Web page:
|Maddy Bell. |
Or possibly Carrie Bradshaw
Maddy Bell joined the University of Kent in December 2015 in the new role of Impact & Engagement Officer in Research Services, after 6 years supporting academic clinicians at the Royal College of Anaesthetists in London.
In this debut blog post, she reflects on the past 7 months in her role and considers the important role of empathy in achieving impact in research, and in her own role at Kent.
When I first considered the idea of blogging, it took me back to the ponderings of Sex and the City's Carrie Bradshaw and her infamous column philosophising over relationships. Head balanced on my fist, gazing out of my window onto some cosmopolitan hustle and bustle, swish laptop open and contemplative pout at the ready.
As it goes in reality, if I turn my head to an uncomfortable 90 degrees, my glance is met with the breeze block mass that is Cornwallis, and on the grass in-between, the remains of a furry animal apparently having met a dramatic end. My keyboard is scattered with mystery crumbs and the odd green tea splash.
That aside, the University of Kent in summer is the perfect place for pondering and contemplation. In the relative quiet and calm on campus following the end of term, I find myself reflecting on the last 7 months since my appointment as Impact & Engagement Officer in Research Services. Reflection, I believe, is how we learn and get better at being our best. My overarching aim at Kent is to add value; to have my own impact here and to engage colleagues in these agendas.
From this reflection, (in the words of Carrie Bradshaw), I couldn’t help but wonder whether the basic skills I will need to reach my goals are remarkably similar to those that my academic colleagues will need in order to reach theirs. For research to result in impact, we need to work with others, whether it’s in co-producing that research, or translating it for others to use.
We all know that in order to work with others or to influence them, we need to communicate well. It sounds simple enough, but in the speedy blur that is life, we often get it wrong. I believe that a key starting point of effective communication is empathy. The ability to put oneself in the position of another and to consider things from another’s perspective.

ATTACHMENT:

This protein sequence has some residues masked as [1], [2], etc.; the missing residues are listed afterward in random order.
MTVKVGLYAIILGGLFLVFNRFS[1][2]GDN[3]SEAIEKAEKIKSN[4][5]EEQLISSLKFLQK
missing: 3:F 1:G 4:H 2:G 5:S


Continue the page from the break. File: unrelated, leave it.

Empathy: ‘The ability to understand and share the feelings of another.’ (OED)
There is one (and probably only one) unquestionable commonality amongst people: we are all different. We all have individual skills, knowledge, and experiences that shape us. This makes for a stimulating and creative environment. Being different means that we have preferences around how we work: how we are addressed, how we receive information, how our contributions are acknowledged or praised, and how we manage our responsibilities. Taking time to understand those that you are working with has real value.
In my first few months at Kent, my priority was (and remains) to meet people at every opportunity and get a sense of what is needed from my role. I had ideas: a website jam packed with guidance, frequent email updates and lunch time workshops. I had worked with academic clinicians for 6 years and this is what they wanted, so I assumed that people at Kent would be no different. But I was wrong; not for everyone (as everyone is different!), but for many. There is no time here to rummage through websites, and emails aren’t everyone’s cup of tea.
People at Kent, it would seem, like people. Hearing from people over a coffee and a sandwich works for many of us. And I think people appreciate having their needs considered in this way; that someone has made the effort to think of them. I won’t always get it right, but I’m trying, and therein lies the value.
Apply the idea of empathy to research impact. Take policy influence. Without empathising with your stakeholders, how do you really know that the solution you (think you) are providing is what is needed to inform a policy at the right time? How do you know that your 500 word executive summary is the most accessible medium for those people? Do you understand how your stakeholder actually works – have you considered the pressures they might be under? Is the impact evidence that you hope to gather from them realistic or might you need to compromise?
The most straight forward solution here is to ask them. But unless you empathise, you won’t think to ask those questions that will allow you to work well together. Once you have this information, it will positively influence your relationship with them.
Empathy will not solve all of the challenges associated with the impact agenda, but it’s a sound basis for our professional relationships, fostering trust and mutual understanding. In fact, in all of our relationships.
For me, maximising impact and engaging the public meaningfully with research relies on good relationships. Perhaps there isn’t such a rift between Carrie Bradshaw’s world and mine…
Follow Maddy on Twitter (@MadelineRBell), or contact her by email at email@example.com for help and support on planning for and evidencing research impact and design, or delivery and evaluation of public engagement with research activities.
Look out for more from Maddy in the autumn.